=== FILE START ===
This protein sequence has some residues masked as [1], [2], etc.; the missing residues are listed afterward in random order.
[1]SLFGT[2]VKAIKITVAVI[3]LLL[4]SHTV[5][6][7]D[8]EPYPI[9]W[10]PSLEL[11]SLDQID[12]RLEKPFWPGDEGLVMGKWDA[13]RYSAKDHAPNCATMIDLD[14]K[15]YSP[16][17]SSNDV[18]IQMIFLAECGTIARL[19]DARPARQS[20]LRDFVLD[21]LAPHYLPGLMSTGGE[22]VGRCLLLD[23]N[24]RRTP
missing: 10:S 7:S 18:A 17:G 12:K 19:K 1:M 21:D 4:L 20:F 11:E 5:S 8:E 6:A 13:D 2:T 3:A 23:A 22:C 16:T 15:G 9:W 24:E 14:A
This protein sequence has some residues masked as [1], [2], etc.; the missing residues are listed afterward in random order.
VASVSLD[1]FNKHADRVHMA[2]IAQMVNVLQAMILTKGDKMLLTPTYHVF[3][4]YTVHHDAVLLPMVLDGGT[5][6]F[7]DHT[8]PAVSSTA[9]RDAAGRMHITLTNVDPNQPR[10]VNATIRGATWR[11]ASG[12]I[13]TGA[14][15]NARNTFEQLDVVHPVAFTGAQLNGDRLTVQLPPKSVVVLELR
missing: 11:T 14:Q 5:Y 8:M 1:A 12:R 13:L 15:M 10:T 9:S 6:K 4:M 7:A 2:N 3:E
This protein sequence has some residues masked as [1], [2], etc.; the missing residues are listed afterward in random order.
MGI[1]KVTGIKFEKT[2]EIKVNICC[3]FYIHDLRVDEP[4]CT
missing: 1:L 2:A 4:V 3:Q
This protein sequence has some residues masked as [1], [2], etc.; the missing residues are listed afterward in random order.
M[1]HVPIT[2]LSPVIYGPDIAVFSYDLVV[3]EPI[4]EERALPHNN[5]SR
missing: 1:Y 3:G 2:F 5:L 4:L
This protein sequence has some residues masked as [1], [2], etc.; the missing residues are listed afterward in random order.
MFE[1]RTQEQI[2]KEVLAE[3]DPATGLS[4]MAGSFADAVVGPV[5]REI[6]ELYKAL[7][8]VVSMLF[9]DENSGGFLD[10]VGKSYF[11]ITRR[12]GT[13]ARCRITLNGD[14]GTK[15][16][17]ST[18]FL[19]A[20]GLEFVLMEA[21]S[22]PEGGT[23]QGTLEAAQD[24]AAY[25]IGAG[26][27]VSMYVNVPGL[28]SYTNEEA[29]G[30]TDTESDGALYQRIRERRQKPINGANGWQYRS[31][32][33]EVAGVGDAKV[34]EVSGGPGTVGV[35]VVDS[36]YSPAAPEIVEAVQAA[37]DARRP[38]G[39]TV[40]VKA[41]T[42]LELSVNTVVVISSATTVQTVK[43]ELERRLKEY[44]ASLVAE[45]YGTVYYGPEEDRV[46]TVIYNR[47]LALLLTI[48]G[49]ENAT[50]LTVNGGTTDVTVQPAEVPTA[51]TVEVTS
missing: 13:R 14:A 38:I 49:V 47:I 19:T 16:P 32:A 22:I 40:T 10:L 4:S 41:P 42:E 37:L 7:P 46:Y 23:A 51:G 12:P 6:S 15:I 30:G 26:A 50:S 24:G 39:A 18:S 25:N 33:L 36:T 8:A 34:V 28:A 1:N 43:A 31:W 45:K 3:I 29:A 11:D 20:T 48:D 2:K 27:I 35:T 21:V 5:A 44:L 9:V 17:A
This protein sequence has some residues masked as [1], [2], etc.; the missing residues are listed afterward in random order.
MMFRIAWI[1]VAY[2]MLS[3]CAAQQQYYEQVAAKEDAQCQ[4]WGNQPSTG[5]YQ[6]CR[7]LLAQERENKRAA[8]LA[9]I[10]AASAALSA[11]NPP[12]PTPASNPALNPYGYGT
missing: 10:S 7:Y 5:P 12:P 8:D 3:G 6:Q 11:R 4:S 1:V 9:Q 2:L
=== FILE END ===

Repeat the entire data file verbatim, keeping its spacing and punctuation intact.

This protein sequence has some residues masked as [1], [2], etc.; the missing residues are listed afterward in random order.
[1]SLFGT[2]VKAIKITVAVI[3]LLL[4]SHTV[5][6][7]D[8]EPYPI[9]W[10]PSLEL[11]SLDQID[12]RLEKPFWPGDEGLVMGKWDA[13]RYSAKDHAPNCATMIDLD[14]K[15]YSP[16][17]SSNDV[18]IQMIFLAECGTIARL[19]DARPARQS[20]LRDFVLD[21]LAPHYLPGLMSTGGE[22]VGRCLLLD[23]N[24]RRTP
missing: 10:S 7:S 18:A 17:G 12:K 19:K 1:M 21:D 4:L 20:F 11:E 5:S 8:E 6:A 13:D 2:T 3:A 23:A 22:C 16:T 15:G 9:W 24:E 14:A
This protein sequence has some residues masked as [1], [2], etc.; the missing residues are listed afterward in random order.
VASVSLD[1]FNKHADRVHMA[2]IAQMVNVLQAMILTKGDKMLLTPTYHVF[3][4]YTVHHDAVLLPMVLDGGT[5][6]F[7]DHT[8]PAVSSTA[9]RDAAGRMHITLTNVDPNQPR[10]VNATIRGATWR[11]ASG[12]I[13]TGA[14][15]NARNTFEQLDVVHPVAFTGAQLNGDRLTVQLPPKSVVVLELR
missing: 11:T 14:Q 5:Y 8:M 1:A 12:R 13:L 15:M 10:T 9:S 6:K 4:M 7:A 2:N 3:E
This protein sequence has some residues masked as [1], [2], etc.; the missing residues are listed afterward in random order.
MGI[1]KVTGIKFEKT[2]EIKVNICC[3]FYIHDLRVDEP[4]CT
missing: 1:L 2:A 4:V 3:Q
This protein sequence has some residues masked as [1], [2], etc.; the missing residues are listed afterward in random order.
M[1]HVPIT[2]LSPVIYGPDIAVFSYDLVV[3]EPI[4]EERALPHNN[5]SR
missing: 1:Y 3:G 2:F 5:L 4:L
This protein sequence has some residues masked as [1], [2], etc.; the missing residues are listed afterward in random order.
MFE[1]RTQEQI[2]KEVLAE[3]DPATGLS[4]MAGSFADAVVGPV[5]REI[6]ELYKAL[7][8]VVSMLF[9]DENSGGFLD[10]VGKSYF[11]ITRR[12]GT[13]ARCRITLNGD[14]GTK[15][16][17]ST[18]FL[19]A[20]GLEFVLMEA[21]S[22]PEGGT[23]QGTLEAAQD[24]AAY[25]IGAG[26][27]VSMYVNVPGL[28]SYTNEEA[29]G[30]TDTESDGALYQRIRERRQKPINGANGWQYRS[31][32][33]EVAGVGDAKV[34]EVSGGPGTVGV[35]VVDS[36]YSPAAPEIVEAVQAA[37]DARRP[38]G[39]TV[40]VKA[41]T[42]LELSVNTVVVISSATTVQTVK[43]ELERRLKEY[44]ASLVAE[45]YGTVYYGPEEDRV[46]TVIYNR[47]LALLLTI[48]G[49]ENAT[50]LTVNGGTTDVTVQPAEVPTA[51]TVEVTS
missing: 13:R 14:A 38:I 49:V 47:I 19:T 16:P 32:A 22:I 40:T 10:L 4:S 41:P 42:E 37:L 7:P 46:Y 23:A 51:G 12:P 6:S 15:I 30:G 26:A 50:S 24:G 39:A 18:S 25:N 33:L 36:T 8:A 34:V 28:A 1:N 43:A 31:W 45:K 3:I 29:A 11:D 20:T 48:D 2:K 27:I 35:T 21:V 5:A 44:L 9:V 17:A
This protein sequence has some residues masked as [1], [2], etc.; the missing residues are listed afterward in random order.
MMFRIAWI[1]VAY[2]MLS[3]CAAQQQYYEQVAAKEDAQCQ[4]WGNQPSTG[5]YQ[6]CR[7]LLAQERENKRAA[8]LA[9]I[10]AASAALSA[11]NPP[12]PTPASNPALNPYGYGT
missing: 10:S 7:Y 5:P 12:P 8:D 3:G 6:Q 11:R 4:S 1:V 9:Q 2:L